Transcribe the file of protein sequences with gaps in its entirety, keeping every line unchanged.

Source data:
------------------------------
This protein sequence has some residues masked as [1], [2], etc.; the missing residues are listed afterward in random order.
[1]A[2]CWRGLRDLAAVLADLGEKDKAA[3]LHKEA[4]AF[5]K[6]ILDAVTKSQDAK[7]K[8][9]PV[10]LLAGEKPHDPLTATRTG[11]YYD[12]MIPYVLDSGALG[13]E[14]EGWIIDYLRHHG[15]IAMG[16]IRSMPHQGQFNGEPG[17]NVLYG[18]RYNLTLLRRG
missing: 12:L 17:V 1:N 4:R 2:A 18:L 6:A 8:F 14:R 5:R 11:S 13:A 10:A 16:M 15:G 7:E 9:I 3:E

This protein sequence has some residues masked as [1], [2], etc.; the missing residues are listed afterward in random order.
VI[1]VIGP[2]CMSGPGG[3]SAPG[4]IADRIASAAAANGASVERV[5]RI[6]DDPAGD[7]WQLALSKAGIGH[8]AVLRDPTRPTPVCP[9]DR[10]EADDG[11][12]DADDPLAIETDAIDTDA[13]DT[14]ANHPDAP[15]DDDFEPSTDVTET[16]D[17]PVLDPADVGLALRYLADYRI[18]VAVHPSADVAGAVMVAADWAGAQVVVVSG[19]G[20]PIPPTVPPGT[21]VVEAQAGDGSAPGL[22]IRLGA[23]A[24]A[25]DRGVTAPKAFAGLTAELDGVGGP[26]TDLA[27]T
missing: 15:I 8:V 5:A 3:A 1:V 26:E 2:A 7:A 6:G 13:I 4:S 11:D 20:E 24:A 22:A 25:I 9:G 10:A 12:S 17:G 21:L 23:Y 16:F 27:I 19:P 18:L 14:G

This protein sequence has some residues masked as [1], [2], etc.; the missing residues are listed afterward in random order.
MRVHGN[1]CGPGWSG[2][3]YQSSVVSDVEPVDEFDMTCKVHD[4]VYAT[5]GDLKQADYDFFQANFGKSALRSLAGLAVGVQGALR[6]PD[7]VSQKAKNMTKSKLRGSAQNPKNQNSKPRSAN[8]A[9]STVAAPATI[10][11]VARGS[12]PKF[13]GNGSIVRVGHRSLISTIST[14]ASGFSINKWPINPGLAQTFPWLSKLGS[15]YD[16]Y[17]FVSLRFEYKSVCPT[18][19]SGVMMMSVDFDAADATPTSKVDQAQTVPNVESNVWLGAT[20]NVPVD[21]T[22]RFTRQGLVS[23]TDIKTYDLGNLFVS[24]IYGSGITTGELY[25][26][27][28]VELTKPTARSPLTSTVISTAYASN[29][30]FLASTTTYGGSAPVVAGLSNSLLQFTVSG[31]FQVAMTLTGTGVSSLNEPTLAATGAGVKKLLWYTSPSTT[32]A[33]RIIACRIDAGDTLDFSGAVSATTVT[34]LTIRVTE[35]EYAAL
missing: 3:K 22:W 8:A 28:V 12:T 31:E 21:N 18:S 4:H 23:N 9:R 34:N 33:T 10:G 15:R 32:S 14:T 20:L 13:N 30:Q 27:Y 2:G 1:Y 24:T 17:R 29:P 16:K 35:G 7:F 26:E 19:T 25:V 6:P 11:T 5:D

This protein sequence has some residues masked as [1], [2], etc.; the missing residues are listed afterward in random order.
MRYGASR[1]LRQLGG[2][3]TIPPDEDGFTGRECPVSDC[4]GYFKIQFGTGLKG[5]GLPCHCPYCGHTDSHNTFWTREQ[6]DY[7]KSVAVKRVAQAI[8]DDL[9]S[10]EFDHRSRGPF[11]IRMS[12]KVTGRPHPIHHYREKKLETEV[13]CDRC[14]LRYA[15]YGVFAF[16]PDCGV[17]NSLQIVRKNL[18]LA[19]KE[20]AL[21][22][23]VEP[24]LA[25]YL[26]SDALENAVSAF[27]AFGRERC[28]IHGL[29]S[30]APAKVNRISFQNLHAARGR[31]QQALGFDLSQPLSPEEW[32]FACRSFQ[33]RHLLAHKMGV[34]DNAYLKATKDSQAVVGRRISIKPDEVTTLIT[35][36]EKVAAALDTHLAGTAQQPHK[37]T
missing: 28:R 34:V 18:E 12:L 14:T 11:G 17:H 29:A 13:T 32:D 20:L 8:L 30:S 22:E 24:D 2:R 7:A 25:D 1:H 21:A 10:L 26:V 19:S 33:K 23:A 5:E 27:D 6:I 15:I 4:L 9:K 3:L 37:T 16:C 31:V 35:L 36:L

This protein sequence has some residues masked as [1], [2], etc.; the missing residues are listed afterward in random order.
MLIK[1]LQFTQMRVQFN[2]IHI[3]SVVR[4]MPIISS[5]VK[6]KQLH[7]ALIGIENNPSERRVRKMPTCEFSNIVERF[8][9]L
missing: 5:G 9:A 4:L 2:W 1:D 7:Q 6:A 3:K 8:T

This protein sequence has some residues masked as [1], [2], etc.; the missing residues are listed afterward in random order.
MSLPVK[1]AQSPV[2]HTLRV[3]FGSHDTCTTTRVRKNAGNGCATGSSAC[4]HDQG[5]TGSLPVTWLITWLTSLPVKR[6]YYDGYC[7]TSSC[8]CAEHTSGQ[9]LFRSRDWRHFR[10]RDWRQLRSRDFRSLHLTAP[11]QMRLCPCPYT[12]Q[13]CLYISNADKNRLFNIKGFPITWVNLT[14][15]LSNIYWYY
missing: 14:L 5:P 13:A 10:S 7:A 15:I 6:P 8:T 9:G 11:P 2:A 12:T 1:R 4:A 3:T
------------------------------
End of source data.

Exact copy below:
This protein sequence has some residues masked as [1], [2], etc.; the missing residues are listed afterward in random order.
[1]A[2]CWRGLRDLAAVLADLGEKDKAA[3]LHKEA[4]AF[5]K[6]ILDAVTKSQDAK[7]K[8][9]PV[10]LLAGEKPHDPLTATRTG[11]YYD[12]MIPYVLDSGALG[13]E[14]EGWIIDYLRHHG[15]IAMG[16]IRSMPHQGQFNGEPG[17]NVLYG[18]RYNLTLLRRG
missing: 12:L 17:V 1:N 4:R 2:A 18:L 6:A 8:F 14:R 5:R 11:S 13:A 10:A 16:M 15:G 7:E 9:I 3:E

This protein sequence has some residues masked as [1], [2], etc.; the missing residues are listed afterward in random order.
VI[1]VIGP[2]CMSGPGG[3]SAPG[4]IADRIASAAAANGASVERV[5]RI[6]DDPAGD[7]WQLALSKAGIGH[8]AVLRDPTRPTPVCP[9]DR[10]EADDG[11][12]DADDPLAIETDAIDTDA[13]DT[14]ANHPDAP[15]DDDFEPSTDVTET[16]D[17]PVLDPADVGLALRYLADYRI[18]VAVHPSADVAGAVMVAADWAGAQVVVVSG[19]G[20]PIPPTVPPGT[21]VVEAQAGDGSAPGL[22]IRLGA[23]A[24]A[25]DRGVTAPKAFAGLTAELDGVGGP[26]TDLA[27]T
missing: 15:I 8:V 5:A 3:A 1:V 26:E 2:A 7:A 6:G 13:I 4:S 11:D 20:E 24:A 22:A 25:I 9:G 10:A 12:S 17:G 21:L 23:Y 16:F 27:I 19:P 18:L 14:G

This protein sequence has some residues masked as [1], [2], etc.; the missing residues are listed afterward in random order.
MRVHGN[1]CGPGWSG[2][3]YQSSVVSDVEPVDEFDMTCKVHD[4]VYAT[5]GDLKQADYDFFQANFGKSALRSLAGLAVGVQGALR[6]PD[7]VSQKAKNMTKSKLRGSAQNPKNQNSKPRSAN[8]A[9]STVAAPATI[10][11]VARGS[12]PKF[13]GNGSIVRVGHRSLISTIST[14]ASGFSINKWPINPGLAQTFPWLSKLGS[15]YD[16]Y[17]FVSLRFEYKSVCPT[18][19]SGVMMMSVDFDAADATPTSKVDQAQTVPNVESNVWLGAT[20]NVPVD[21]T[22]RFTRQGLVS[23]TDIKTYDLGNLFVS[24]IYGSGITTGELY[25][26][27][28]VELTKPTARSPLTSTVISTAYASN[29][30]FLASTTTYGGSAPVVAGLSNSLLQFTVSG[31]FQVAMTLTGTGVSSLNEPTLAATGAGVKKLLWYTSPSTT[32]A[33]RIIACRIDAGDTLDFSGAVSATTVT[34]LTIRVTE[35]EYAAL
missing: 3:K 22:W 8:A 28:V 12:T 31:E 21:N 18:S 4:H 23:N 9:R 34:N 33:T 10:G 15:R 32:S 14:T 20:L 13:N 30:Q 27:Y 2:G 1:Y 24:T 17:R 29:P 16:K 35:G 7:F 26:E 19:T 25:V 6:P 11:T 5:D

This protein sequence has some residues masked as [1], [2], etc.; the missing residues are listed afterward in random order.
MRYGASR[1]LRQLGG[2][3]TIPPDEDGFTGRECPVSDC[4]GYFKIQFGTGLKG[5]GLPCHCPYCGHTDSHNTFWTREQ[6]DY[7]KSVAVKRVAQAI[8]DDL[9]S[10]EFDHRSRGPF[11]IRMS[12]KVTGRPHPIHHYREKKLETEV[13]CDRC[14]LRYA[15]YGVFAF[16]PDCGV[17]NSLQIVRKNL[18]LA[19]KE[20]AL[21][22][23]VEP[24]LA[25]YL[26]SDALENAVSAF[27]AFGRERC[28]IHGL[29]S[30]APAKVNRISFQNLHAARGR[31]QQALGFDLSQPLSPEEW[32]FACRSFQ[33]RHLLAHKMGV[34]DNAYLKATKDSQAVVGRRISIKPDEVTTLIT[35][36]EKVAAALDTHLAGTAQQPHK[37]T
missing: 28:R 34:V 18:E 12:L 14:T 11:G 17:H 29:A 13:T 32:D 20:L 8:L 30:S 22:E 24:D 2:R 7:A 25:D 1:H 21:A 10:L 26:V 19:S 33:K 23:A 5:E 27:D 6:I 15:I 4:L 9:K 3:L 37:T 16:C 31:V 35:L 36:L

This protein sequence has some residues masked as [1], [2], etc.; the missing residues are listed afterward in random order.
MLIK[1]LQFTQMRVQFN[2]IHI[3]SVVR[4]MPIISS[5]VK[6]KQLH[7]ALIGIENNPSERRVRKMPTCEFSNIVERF[8][9]L
missing: 5:G 9:A 4:L 2:W 1:D 7:Q 6:A 3:K 8:T

This protein sequence has some residues masked as [1], [2], etc.; the missing residues are listed afterward in random order.
MSLPVK[1]AQSPV[2]HTLRV[3]FGSHDTCTTTRVRKNAGNGCATGSSAC[4]HDQG[5]TGSLPVTWLITWLTSLPVKR[6]YYDGYC[7]TSSC[8]CAEHTSGQ[9]LFRSRDWRHFR[10]RDWRQLRSRDFRSLHLTAP[11]QMRLCPCPYT[12]Q[13]CLYISNADKNRLFNIKGFPITWVNLT[14][15]LSNIYWYY
missing: 14:L 5:P 13:A 10:S 7:A 15:I 6:P 8:T 9:G 11:P 2:A 12:T 1:R 4:A 3:T